Jackie Wills

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Jackie Wills
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BornJanuary 28 1955
Salisbury, Wiltshire
  • English and French literature
  • MA in Modern English Literature
Alma materPortsmouth Polytechnic

Jackie Wills born January 28 1955 is a British poet. She has six full-length collections. Her poems have been published widely in UK magazines and anthologies.

Early Life and Education

Wills was born in Salisbury, Wiltshire, and grew up in Ascot, Berkshire and Farnham, Surrey. She studied English and French literature at University of Portsmouth 1974-1978 and for an MA in Modern English Literature at Birkbeck, University of London, University of London[1].


Wills' first full length collection, Powder Tower was a Poetry Book Society Recommendation and shortlisted for the 1995 T. S. Eliot Prize|T.S. Eliot prize[2]. In 2004 Mslexia|Mslexia magazine selected her as one of the top 10 new women poets of the decade[3].

She has worked as a writing tutor in schools and the community, experience she explores in The Workshop Handbook for Writers[4]. She was a Royal Literary Fund Fellow at the universities of University of Surrey[5] and University of Sussex|Sussex 2009-2012. For more than a decade Wills has collaborated with visual artist Jane Sybilla Fordham in creative work, gallery education and large-scale public events at Fabrica Gallery, Brighton[6]. She has also worked with the London Symphony Orchestra, Rambert Dance Company|Rambert Dance[7] and the Garden Museum[8].

Poet Alison Brackenbury wrote of her fourth collection Woman's Head as Jug, "Wills shows that a poem remains a deeply human magic ...The delicacy and strength of her writing shine out of her collection's final lines, as 'Funeral Horses', fed titbits by their groom, "lick salt from her palm"[9] Her poem Blacksmith from the same collection was an Oxford Brookes University Weekly poem in 2013[10]. In 2020 Wills' poem Ancestors from her last collection, A Friable Earth, was poem of the week in the The Guardian|Guardian newspaper[11].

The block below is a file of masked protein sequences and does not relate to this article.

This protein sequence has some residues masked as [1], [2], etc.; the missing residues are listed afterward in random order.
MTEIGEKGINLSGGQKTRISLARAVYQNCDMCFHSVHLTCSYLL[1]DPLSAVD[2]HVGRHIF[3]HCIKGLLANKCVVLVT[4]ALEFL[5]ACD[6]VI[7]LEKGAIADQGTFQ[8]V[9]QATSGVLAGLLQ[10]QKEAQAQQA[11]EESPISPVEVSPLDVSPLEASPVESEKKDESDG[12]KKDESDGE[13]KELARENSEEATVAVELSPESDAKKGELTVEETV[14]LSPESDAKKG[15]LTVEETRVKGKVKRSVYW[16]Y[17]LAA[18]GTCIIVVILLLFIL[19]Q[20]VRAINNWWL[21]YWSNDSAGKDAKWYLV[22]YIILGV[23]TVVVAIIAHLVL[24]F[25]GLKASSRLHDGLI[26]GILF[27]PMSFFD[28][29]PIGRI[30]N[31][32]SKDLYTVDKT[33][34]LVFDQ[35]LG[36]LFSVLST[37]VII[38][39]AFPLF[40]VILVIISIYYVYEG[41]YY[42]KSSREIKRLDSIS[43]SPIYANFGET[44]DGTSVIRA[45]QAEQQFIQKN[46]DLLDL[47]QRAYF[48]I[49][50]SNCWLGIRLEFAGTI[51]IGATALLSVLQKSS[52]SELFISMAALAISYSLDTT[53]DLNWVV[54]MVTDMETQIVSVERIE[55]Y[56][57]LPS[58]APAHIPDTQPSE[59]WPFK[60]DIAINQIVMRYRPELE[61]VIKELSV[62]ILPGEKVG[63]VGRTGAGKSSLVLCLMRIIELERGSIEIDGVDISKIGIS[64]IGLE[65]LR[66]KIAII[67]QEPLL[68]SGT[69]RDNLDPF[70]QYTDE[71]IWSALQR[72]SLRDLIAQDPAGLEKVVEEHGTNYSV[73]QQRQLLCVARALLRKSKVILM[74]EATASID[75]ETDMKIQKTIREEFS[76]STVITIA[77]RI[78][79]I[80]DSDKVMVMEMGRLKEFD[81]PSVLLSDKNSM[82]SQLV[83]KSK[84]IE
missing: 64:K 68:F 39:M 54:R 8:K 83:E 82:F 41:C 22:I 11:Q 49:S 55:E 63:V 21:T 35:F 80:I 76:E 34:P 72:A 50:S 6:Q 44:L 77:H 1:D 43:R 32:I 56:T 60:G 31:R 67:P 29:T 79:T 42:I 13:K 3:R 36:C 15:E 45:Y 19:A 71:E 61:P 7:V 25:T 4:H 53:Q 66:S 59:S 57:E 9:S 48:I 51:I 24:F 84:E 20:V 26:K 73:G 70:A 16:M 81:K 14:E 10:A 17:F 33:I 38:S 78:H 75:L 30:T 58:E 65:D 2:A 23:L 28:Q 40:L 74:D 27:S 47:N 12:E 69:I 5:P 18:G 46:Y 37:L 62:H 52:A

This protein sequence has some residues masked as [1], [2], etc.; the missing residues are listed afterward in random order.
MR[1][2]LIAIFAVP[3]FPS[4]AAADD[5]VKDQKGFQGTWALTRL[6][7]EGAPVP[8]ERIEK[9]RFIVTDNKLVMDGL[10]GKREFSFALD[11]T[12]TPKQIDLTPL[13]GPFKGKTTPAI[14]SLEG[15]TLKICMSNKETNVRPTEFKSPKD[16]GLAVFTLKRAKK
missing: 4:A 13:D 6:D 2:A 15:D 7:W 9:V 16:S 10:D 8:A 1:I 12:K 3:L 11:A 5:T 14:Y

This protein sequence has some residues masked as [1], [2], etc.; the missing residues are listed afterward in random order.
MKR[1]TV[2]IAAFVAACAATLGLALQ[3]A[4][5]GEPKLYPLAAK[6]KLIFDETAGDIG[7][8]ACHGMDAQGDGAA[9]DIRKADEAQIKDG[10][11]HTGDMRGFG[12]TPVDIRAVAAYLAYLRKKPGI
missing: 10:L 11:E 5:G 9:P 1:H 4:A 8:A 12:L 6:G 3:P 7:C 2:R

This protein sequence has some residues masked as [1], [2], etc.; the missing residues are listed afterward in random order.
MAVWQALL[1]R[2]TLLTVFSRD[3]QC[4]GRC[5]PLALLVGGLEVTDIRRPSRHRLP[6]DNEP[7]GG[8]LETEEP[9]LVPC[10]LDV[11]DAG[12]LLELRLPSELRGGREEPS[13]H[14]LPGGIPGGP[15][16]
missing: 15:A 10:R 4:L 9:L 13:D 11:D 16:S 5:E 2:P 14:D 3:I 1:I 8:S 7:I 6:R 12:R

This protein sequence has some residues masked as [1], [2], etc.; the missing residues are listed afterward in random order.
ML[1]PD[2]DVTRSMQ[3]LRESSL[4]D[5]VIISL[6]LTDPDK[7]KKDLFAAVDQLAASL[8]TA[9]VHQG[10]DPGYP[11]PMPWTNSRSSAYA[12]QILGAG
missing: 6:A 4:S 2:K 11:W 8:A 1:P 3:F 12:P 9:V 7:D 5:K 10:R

In 1978 she began working as a journalist in Guildford, Surrey and after a short period with a news agency in Reading, Berkshire|Reading, was a freelance feature writer, copy writer and editor from 1986 to 2016[12]. She is a life member of the National Union of Journalists.

Personal Life

She lives in Brighton, UK. She has two grown up children.


Poetry collections

Black Slingbacks (Pamphlet), Slow Dancer Press (1991) ISBN: 9781871033120

Powder Tower, Arc (1995) ISBN: 9780946407866

Outside Left (Pamphlet), Ha'penny Press (1999) ISBN: 9781898472483

Party, Leviathan (2000) ISBN:9781903563045

Fever Tree, Arc (2003) ISBN: 9781900072847

Commandments, Arc (2007) ISBN: 9781904614005

Woman's Head As Jug, Arc (2013) ISBN: 9781906570835


The Golden Shovel Anthology: New Poems Honoring Gwendolyn Brooks (University of Arkansas Press, 2017) ISBN 9781682260951

Writing Motherhood (Seren, 2017) ISBN 9781781723760

Poems for a Liminal Age An anthology of poems in support of Medecins sans Frontieres (SPM Publications, 2015) ISBN 97809927055-65

Wenlock Poetry Festival Anthology (2015)

Her Wings of Glass (Second Light Publications, 2014) ISBN 9780992708801